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Synonyms: Video show, vid show
See also: vidding; vids, Contapes
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A vidshow takes place during a convention, and is a series of vids shown in succession, most often for one or two hours. These may or may not be brand-new ("premiering") vids.

Conventions that have premieres-only vidshows include Escapade, Vividcon, and Vidukon. These vidshows may later be distributed as contapes or, more recently, con dvds. Some cons like MediaWest used to have all-premieres vidshows but relaxed their requirements over time.

Other cons have shows that combine premiering and existing vids, such as Bascon, Revelcon, CON.TXT, Muskrat Jamboree, PacifiCon (aka Bitchin' Party) and Eastern Media Con.

Cons that are devoted specifically to vidding, such as Vividcon and Vidukon, also have vidshows based on themes, such as "Action", "Made in the UK", "Horror", or "Celebrating Fandom".

With the rise of the Internet, vidshows no longer are the primary method for vidders to display their work. In fact, the vast majority of online vidders have never even heard of a vid show. In the past, vidshows would consist of vids submitted by vidders eager to show off their creations. Now, most vidshows, with the exception of Vividcon's premiere vid show, are a combination of both submitted and solicited vids.[1] Vid shows that rely solely on submissions run the risk of attracting few vidders, even with widespread advertising.[2] With the world as your potential vidding audience, the idea of showcasing your fanvid to an audience of only a few hundred fans seems less compelling. Other vidders point out that the impact of a watching a fanvid live and in person is such a totally different and powerful experience that vidders who never submit to vid shows are missing out.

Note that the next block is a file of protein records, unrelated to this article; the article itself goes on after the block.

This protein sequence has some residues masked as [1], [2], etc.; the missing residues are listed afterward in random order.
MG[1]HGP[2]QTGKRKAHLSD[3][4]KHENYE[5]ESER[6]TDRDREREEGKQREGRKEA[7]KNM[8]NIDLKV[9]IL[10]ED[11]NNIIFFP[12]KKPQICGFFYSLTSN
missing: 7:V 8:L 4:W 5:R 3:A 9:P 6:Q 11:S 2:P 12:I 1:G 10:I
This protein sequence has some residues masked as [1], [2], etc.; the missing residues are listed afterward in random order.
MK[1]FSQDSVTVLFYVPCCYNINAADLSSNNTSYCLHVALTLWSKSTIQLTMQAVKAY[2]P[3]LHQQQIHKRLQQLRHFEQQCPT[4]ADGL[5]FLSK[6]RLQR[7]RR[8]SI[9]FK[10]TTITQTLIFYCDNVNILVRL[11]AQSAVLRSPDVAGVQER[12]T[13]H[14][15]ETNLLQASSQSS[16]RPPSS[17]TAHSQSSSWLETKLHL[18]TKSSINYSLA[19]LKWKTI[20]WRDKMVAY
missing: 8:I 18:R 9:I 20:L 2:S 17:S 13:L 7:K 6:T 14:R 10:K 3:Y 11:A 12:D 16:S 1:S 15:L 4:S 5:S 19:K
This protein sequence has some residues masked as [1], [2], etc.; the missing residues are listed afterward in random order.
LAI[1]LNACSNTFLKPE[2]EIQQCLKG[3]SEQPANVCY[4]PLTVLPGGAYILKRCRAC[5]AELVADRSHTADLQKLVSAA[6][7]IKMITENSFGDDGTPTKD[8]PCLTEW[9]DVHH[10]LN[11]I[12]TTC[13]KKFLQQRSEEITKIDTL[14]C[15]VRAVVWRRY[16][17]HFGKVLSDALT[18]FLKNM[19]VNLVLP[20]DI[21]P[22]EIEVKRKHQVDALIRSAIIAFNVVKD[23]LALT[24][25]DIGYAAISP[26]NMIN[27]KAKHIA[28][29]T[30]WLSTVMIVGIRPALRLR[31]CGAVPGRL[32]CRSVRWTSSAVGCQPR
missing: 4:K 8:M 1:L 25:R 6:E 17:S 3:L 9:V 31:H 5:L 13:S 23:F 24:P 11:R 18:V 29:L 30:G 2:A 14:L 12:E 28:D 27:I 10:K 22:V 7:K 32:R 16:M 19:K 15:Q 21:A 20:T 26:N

Early History

Extacly when vids began to be shown at fan run conventions is not clear.

Kandy Fong's slide shows were shown in 1975 at Equicon. The event was so popular that they were shown in rotation to accommodate the crowds. [3]

Diana Barbour and others report showing their Starsky & Hutch vids in their hotel rooms in 1980 at Zcon 2.

By 1984, Mediawest held its first "Film/Video Competition" - although exactly what material was being entered and judged is not clear.

By 1986, the "S&H song tape/blooper" was shown in the Zcon video room.

In 1987, Mediawest held a video show that included vids such as "Fade to Black," "Jackie Edwards Videos: Music to the A-Team, Outlaws and The Equalizer," and music videos set to The Ghost and Mrs. Muir and Scarecrow and Mrs. King.

By 1989, Zcon was holding a "song tape contest":

"The Song Tape contest will be held Friday night, from 8:30 - 11:30, in Kitty Hawk. Why? It holds more people. You must register your sonq tapes ahead of time by filling out one of the cards at Registration Ballots for the contest arc included in this Program Book, so don't forget to vote...turn in your ballots to Karen by 2 pm Saturday."[4]

Vid feedback forms